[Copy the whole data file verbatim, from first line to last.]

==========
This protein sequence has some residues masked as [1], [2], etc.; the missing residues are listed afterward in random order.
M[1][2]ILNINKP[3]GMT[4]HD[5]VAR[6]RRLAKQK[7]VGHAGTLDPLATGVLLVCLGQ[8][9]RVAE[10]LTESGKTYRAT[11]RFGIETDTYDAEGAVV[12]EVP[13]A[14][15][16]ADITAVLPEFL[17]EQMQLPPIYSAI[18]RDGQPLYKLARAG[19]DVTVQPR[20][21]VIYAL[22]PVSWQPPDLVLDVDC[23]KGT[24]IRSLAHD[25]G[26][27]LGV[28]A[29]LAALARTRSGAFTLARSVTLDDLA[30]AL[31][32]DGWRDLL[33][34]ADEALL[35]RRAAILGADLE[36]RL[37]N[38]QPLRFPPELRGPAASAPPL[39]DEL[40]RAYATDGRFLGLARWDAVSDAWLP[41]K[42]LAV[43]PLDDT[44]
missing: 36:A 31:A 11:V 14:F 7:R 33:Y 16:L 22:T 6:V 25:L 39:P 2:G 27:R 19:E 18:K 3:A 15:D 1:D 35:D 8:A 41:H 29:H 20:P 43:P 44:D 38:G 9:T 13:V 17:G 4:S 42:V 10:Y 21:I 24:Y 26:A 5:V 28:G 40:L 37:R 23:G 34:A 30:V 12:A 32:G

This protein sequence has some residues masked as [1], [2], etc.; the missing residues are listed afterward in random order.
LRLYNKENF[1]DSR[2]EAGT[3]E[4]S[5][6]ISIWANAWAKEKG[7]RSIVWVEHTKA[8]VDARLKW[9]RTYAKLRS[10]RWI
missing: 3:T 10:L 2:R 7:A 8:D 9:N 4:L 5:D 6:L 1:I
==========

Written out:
This protein sequence has some residues masked as [1], [2], etc.; the missing residues are listed afterward in random order.
M[1][2]ILNINKP[3]GMT[4]HD[5]VAR[6]RRLAKQK[7]VGHAGTLDPLATGVLLVCLGQ[8][9]RVAE[10]LTESGKTYRAT[11]RFGIETDTYDAEGAVV[12]EVP[13]A[14][15][16]ADITAVLPEFL[17]EQMQLPPIYSAI[18]RDGQPLYKLARAG[19]DVTVQPR[20][21]VIYAL[22]PVSWQPPDLVLDVDC[23]KGT[24]IRSLAHD[25]G[26][27]LGV[28]A[29]LAALARTRSGAFTLARSVTLDDLA[30]AL[31][32]DGWRDLL[33][34]ADEALL[35]RRAAILGADLE[36]RL[37]N[38]QPLRFPPELRGPAASAPPL[39]DEL[40]RAYATDGRFLGLARWDAVSDAWLP[41]K[42]LAV[43]PLDDT[44]
missing: 36:A 31:A 11:V 14:F 7:R 33:Y 16:L 22:T 6:V 25:L 39:P 2:G 27:R 19:E 18:K 3:A 15:D 1:D 35:D 8:A 41:H 29:H 20:P 43:P 44:D 38:G 9:T 13:V 17:G 4:S 42:V 10:Y 21:I 24:Y 26:A 5:V 28:G 40:L 37:R 23:G 34:A 30:V 12:A 32:G

This protein sequence has some residues masked as [1], [2], etc.; the missing residues are listed afterward in random order.
LRLYNKENF[1]DSR[2]EAGT[3]E[4]S[5][6]ISIWANAWAKEKG[7]RSIVWVEHTKA[8]VDARLKW[9]RTYAKLRS[10]RWI
missing: 3:T 10:L 2:R 7:A 8:D 9:N 4:L 5:D 6:L 1:I